Catholic Church should set up its own commission of investigation following mother and child home controversy

Opinion: Government commission should be chaired by someone of evident distinction who is not Irish or of Irish extraction

‘The Tuam Home was, according to the Ryan Report, established in 1925 by the local county council. The council, presumably moved by similar benevolent motives, invited in the Bon Secours Sisters to run it.’ Above, the site of a grave for children who died in the Tuam mother and baby home. Photograph: Niall Carson/PA

‘The Tuam Home was, according to the Ryan Report, established in 1925 by the local county council. The council, presumably moved by similar benevolent motives, invited in the Bon Secours Sisters to run it.’ Above, the site of a grave for children who died in the Tuam mother and baby home. Photograph: Niall Carson/PA

Thu, Jun 19, 2014, 00:01

‘Unwed mothers and their infants were an affront to morality. They were spurned and ostracised both by the public relief and charitable institutions.” This statement could well describe the attitude to children born out of wedlock and their mothers in the first half of 20th-century Ireland, an attitude the Tuam scandal has once again painfully brought to our attention. It is taken from the article Bastardy and Baby Farming in Victorian England by Dorothy L Haller.

The New Poor Law of 1834 of the United Kingdom of Great Britain and Ireland made all illegitimate children the sole responsibility of the mother, letting the putative father off scot-free, not for the first time. The main reason for amending the previous law was to make the “fallen women” serve as examples to other women and to inspire virtue, thus putting an end to the birth of illegitimate children.

Lord Althorp remarked that making the victims of the seducer’s art maintain their own resulting children is “a boon to the female population”, since, as Haller put it, they “would serve as examples to others and inspire virtue thus putting an end to the birth of illegitimate children”.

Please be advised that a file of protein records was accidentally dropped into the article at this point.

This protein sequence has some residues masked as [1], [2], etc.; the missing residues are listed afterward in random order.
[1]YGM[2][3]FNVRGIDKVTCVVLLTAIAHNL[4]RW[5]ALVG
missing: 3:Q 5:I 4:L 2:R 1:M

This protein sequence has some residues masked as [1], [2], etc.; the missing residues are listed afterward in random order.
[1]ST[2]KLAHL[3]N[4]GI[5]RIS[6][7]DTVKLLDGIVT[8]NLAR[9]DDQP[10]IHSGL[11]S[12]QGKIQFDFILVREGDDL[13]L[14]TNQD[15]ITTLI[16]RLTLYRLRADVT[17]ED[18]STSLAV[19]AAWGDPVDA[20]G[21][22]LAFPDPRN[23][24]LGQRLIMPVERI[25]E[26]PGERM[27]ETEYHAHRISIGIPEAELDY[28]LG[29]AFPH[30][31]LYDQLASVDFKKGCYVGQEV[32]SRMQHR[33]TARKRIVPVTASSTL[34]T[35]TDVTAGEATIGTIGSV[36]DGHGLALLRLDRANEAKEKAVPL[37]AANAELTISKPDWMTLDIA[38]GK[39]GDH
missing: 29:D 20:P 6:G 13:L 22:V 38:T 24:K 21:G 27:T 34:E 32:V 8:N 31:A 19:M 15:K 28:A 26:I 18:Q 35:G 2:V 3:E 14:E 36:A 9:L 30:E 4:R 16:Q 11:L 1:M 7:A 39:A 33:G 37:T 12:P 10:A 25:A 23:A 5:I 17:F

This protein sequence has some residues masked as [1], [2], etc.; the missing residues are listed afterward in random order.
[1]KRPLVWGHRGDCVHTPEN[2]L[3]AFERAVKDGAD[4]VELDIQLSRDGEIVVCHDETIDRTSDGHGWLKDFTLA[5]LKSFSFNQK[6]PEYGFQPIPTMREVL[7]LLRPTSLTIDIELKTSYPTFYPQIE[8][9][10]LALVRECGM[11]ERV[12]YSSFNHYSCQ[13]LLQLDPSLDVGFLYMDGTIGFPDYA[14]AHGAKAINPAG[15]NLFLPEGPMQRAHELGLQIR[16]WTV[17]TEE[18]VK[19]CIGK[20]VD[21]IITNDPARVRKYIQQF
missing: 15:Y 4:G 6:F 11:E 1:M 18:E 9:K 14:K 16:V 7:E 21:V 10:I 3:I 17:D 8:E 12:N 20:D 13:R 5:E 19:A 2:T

This led in time to the malpractice of the so-called baby farmers, women who would solicit as many sickly infants as possible, charge a fee to adopt them and then let them die of thrush brought on by malnutrition. It took various horrors of multiple infanticides at the end of the 19th century before the government intervened. An Act passed in 1897 empowered the local authorities to seek out “baby farms and lying-in houses, to enter homes suspected of abusing children, and to remove those children to a place of safety. It also redefined improper care of infants.” That remained in force up to 1957, according to Haller. Is it still part of Irish law?

Such laws would have been in place when the Irish Free State came into being in 1922. At the time, illegitimate children and their mothers in Ireland were consigned to the workhouses or county homes. According to the Ryan report, the Local Government (Temporary Provisions) Act 1923 stipulated that one workhouse building in each county be retained as a “county home” in which all the non-medical inmates in the county were lodged. According to the 1928 Report on the County Homes, there were in Ireland “11,000 itinerant beggars . . . including prostitutes and young criminals . . .; a large group of old people...; mentally handicapped people...; lunatics unable to secure admission to the overcrowded district lunatic asylums; unmarried mothers and their so-called illegitimate children; rejects of a disapproving society; and orphaned and abandoned children” (Ryan report Vol IV, 215).

‘A useful and respectable life’

The undesirability of having mothers and their children in county homes was recognised, according to the Ryan report, and so “in the 1920s and the 1930s the policy was implemented for providing ‘mother and baby’ homes for unmarried women who were having children for the first time. These were reserved for young mothers who were ‘fallen’ once only and thus, presumably, were likely to be ‘influenced towards a useful and respectable life’.” Those who had second or third children were left in the county homes. They were evidently considered beyond recovery. According to Seán Lucey (The Irish Times, June 10th) “. . . 70 per cent of lone and single mothers and their children ended up in these institutions throughout the 20th century”.

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